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Metroid: Other M

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A Metroid game is always a big deal. But this year Nintendo made it even bigger. The company handed the reins of the franchise, quite unexpectedly, to Team Ninja, the developers made famous by their work on the Ninja Gaiden and Dead or Alive franchises. From the game footage shown off at E3, it's clear that Metroid: Other M is going in a new direction that's likely to be well received.

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The Sony PSP Go

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By Sony's own acknowledgment, the PSP Go was the worst-kept gaming secret of E3 2009. As a result, its unveiling from Kaz Hirai's pocket brought about a less-than-enthusiastic response. With 16GB of storage space and a more pocketable form factor than the original PSP, the device looks great, but it's relatively clear that the public is somewhat disappointed with one key spec: the price point. On the bright side, Sony dropped the price of the PSP development kit by 80 percent, which should ease developer costs and bring even more games to the handheld.

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The PS3 Motion Controller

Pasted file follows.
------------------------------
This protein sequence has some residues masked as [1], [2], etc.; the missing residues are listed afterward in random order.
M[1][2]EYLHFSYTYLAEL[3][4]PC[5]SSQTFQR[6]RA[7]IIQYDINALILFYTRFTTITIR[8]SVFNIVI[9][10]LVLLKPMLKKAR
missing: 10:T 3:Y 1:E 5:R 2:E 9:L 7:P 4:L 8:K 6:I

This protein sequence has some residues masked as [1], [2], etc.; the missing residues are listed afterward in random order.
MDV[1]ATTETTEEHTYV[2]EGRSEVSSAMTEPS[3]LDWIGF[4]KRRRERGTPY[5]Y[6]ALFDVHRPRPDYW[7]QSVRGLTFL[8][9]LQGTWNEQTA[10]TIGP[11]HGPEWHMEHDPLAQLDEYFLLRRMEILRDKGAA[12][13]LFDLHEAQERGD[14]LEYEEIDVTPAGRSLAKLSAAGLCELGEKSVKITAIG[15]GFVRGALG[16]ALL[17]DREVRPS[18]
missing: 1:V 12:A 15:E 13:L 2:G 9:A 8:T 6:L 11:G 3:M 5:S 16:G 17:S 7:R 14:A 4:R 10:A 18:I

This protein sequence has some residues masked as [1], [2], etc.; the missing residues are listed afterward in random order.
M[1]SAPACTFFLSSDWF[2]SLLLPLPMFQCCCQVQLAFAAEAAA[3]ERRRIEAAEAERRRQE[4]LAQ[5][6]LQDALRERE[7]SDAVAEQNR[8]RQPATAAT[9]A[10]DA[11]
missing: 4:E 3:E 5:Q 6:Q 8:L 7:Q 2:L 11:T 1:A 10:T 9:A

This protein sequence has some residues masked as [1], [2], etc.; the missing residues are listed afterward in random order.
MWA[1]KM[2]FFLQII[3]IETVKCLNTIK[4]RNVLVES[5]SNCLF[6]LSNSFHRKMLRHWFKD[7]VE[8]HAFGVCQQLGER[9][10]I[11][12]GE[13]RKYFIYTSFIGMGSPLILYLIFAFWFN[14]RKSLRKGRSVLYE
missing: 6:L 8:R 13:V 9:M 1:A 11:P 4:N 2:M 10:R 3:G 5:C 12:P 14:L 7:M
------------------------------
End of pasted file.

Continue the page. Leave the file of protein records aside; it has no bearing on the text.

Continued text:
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Project Natal definitely set expectations for motion controllers at E3, but Sony's prototype motion controller also turned a few eyes. Like with Microsoft's motion controller, details such as pricing and availability were scarce as the entire demo was meant to show off how the technology works. Sony's new motion tracking technology basically functions by using cameras to track a controller with a lit bulb at the end of it. The real kicker is being able to dual-wield them to pull off combination movements, such as those necessary for a bow and arrow or a sword and shield.

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Avatar Demo from James Cameron

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James "I made Terminator, Aliens, and the Abyss" Cameron. The name inspires awe, and how can it not when you've attached crazed homicidal robots and aliens with acid for blood to it. When Ubisoft trotted out the acclaimed director to talk about Avatar the game, expectations were set. Popcorn and soda at the ready, we waited. And waited. Instead of a spectacle, we got a book reading, sans book. While the man gave a great description of Avatar, a video, a picture, or even a crudely drawn cat on a napkin would have been a nice accompaniment.

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Scribblenauts

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Scribblenauts stole the show at E3 2009. Oddly enough, it did so without the help of a big announcement, or even a mention at any of the major press conferences. Scribblenauts came out of left field, and more than a few editors were stunned. You play the game as a little boy trying to collect stars by any means necessary. Using the DS's stylus you can write just about anything into existence. If the star is in a tree, you can cut the tree down, get a ladder, or even sic a beaver on it. It sounds both crazy and impossible, and yet it works.

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What was your favorite moment at E3 2009?